A sounding board known as a tester and abat-voix is a structure placed above and sometimes behind a pulpit or other speaking platforms which helps to project the sound of the speaker. It is made of wood; the structure may be specially shaped to assist the projection, for example, being formed as a parabolic reflector. In the typical setting of a church building, the sounding board may be ornately carved or constructed; the term abat-voix, from the French word for the same thing, is used in English. Sounding board may be used figuratively to describe a person who listens to a speech or proposal in order that the speaker may rehearse or explore the proposition more fully; the term is used inter-personally to describe one person listening to another, to their ideas. When a person listens and responds with comments, they provide a perspective that otherwise would not be available through introspection or thought alone. Baldachin - canopy over altar or throne Chhatri
The United States of America known as the United States or America, is a country composed of 50 states, a federal district, five major self-governing territories, various possessions. At 3.8 million square miles, the United States is the world's third or fourth largest country by total area and is smaller than the entire continent of Europe's 3.9 million square miles. With a population of over 327 million people, the U. S. is the third most populous country. The capital is Washington, D. C. and the largest city by population is New York City. Forty-eight states and the capital's federal district are contiguous in North America between Canada and Mexico; the State of Alaska is in the northwest corner of North America, bordered by Canada to the east and across the Bering Strait from Russia to the west. The State of Hawaii is an archipelago in the mid-Pacific Ocean; the U. S. territories are scattered about the Pacific Ocean and the Caribbean Sea, stretching across nine official time zones. The diverse geography and wildlife of the United States make it one of the world's 17 megadiverse countries.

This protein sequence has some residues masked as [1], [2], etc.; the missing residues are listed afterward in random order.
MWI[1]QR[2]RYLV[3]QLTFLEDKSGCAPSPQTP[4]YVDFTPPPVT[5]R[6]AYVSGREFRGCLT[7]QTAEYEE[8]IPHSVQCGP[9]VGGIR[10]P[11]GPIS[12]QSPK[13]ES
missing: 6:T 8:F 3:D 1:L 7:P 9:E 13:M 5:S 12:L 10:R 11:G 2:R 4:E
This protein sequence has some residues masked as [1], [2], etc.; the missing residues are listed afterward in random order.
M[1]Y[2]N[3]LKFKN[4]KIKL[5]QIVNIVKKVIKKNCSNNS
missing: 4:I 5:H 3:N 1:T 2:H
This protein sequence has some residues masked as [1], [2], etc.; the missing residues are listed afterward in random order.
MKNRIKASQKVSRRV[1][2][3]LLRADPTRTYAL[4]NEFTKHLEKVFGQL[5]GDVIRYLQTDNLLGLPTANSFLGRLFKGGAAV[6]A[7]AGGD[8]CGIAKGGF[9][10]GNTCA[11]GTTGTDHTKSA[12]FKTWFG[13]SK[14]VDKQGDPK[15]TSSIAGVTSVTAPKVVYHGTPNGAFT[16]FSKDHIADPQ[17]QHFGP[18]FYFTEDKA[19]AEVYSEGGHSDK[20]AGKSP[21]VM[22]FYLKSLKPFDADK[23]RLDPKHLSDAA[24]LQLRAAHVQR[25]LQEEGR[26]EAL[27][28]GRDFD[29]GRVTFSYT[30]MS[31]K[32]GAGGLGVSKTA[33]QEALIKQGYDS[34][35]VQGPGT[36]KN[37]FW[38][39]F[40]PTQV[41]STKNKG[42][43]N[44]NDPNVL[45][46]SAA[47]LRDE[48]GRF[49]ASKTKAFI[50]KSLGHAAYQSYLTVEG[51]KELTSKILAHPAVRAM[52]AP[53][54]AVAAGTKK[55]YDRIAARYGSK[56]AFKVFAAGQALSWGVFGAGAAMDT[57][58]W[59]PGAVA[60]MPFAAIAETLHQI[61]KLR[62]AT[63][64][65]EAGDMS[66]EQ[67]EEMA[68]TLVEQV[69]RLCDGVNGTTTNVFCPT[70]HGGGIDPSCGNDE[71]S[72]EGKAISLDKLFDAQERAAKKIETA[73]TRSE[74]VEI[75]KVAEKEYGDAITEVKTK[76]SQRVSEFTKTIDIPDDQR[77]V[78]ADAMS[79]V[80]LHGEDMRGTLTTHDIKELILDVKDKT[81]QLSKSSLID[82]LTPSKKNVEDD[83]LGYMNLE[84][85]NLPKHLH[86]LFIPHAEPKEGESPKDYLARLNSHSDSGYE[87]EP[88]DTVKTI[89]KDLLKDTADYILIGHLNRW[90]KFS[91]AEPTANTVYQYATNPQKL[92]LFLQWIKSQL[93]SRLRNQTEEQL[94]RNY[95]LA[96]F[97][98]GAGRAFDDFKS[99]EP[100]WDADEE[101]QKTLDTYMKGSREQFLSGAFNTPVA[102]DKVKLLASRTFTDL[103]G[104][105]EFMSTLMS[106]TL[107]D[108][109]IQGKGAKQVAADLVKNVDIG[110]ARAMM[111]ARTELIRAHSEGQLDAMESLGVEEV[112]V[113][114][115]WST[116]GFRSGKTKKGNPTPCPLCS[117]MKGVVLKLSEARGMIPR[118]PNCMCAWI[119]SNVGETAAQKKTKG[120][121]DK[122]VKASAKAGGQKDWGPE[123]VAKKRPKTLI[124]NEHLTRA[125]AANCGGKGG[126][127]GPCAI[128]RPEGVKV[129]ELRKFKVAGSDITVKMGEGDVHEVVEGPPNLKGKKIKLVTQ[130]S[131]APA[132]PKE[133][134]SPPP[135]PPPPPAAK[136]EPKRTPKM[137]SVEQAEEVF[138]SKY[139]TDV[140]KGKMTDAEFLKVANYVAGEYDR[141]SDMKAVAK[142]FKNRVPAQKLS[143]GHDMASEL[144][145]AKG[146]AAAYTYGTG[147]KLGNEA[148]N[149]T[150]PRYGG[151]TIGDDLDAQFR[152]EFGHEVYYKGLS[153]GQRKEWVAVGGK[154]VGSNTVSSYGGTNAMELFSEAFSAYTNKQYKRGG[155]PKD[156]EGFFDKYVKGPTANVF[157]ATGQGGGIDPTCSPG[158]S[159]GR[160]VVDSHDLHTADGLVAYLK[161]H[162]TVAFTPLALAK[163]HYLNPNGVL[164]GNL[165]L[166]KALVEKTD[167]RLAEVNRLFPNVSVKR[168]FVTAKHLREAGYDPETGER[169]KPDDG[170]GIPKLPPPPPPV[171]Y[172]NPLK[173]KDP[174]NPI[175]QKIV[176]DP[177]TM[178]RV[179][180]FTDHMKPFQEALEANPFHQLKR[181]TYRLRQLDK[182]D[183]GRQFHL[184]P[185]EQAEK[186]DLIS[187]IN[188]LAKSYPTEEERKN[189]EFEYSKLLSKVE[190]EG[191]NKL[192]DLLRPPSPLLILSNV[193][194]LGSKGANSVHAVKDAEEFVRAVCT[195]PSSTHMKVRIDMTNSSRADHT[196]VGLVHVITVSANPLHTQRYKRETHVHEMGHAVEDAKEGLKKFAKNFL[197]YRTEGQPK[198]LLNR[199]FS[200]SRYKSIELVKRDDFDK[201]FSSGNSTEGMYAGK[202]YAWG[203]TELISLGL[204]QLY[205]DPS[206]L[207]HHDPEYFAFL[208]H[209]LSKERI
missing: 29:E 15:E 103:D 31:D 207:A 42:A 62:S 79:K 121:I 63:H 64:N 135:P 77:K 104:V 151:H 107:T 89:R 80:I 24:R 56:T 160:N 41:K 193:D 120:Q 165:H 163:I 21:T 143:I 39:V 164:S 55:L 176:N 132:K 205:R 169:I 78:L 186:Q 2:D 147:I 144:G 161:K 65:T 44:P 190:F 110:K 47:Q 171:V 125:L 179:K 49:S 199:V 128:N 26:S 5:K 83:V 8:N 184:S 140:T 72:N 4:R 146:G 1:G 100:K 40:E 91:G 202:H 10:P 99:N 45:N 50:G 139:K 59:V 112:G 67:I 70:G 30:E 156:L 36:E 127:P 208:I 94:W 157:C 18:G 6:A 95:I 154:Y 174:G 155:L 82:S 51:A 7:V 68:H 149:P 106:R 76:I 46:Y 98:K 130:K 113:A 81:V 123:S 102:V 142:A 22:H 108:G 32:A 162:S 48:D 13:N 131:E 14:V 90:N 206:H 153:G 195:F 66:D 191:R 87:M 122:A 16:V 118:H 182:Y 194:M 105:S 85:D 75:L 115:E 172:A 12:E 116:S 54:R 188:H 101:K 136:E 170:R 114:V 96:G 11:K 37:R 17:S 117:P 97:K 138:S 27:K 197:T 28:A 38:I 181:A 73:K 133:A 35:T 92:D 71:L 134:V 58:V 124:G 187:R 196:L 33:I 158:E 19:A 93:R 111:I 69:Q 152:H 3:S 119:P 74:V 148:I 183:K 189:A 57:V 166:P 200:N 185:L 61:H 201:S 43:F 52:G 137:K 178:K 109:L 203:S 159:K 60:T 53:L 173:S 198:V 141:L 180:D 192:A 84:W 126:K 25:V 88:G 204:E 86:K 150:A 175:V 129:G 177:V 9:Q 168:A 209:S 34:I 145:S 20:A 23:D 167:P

Paleo-Indians migrated from Siberia to the North American mainland at least 12,000 years ago. European colonization began in the 16th century; the United States emerged from the thirteen British colonies established along the East Coast. Numerous disputes between Great Britain and the colonies following the French and Indian War led to the American Revolution, which began in 1775, the subsequent Declaration of Independence in 1776; the war ended in 1783 with the United States becoming the first country to gain independence from a European power. The current constitution was adopted in 1788, with the first ten amendments, collectively named the Bill of Rights, being ratified in 1791 to guarantee many fundamental civil liberties; the United States embarked on a vigorous expansion across North America throughout the 19th century, acquiring new territories, displacing Native American tribes, admitting new states until it spanned the continent by 1848. During the second half of the 19th century, the Civil War led to the abolition of slavery.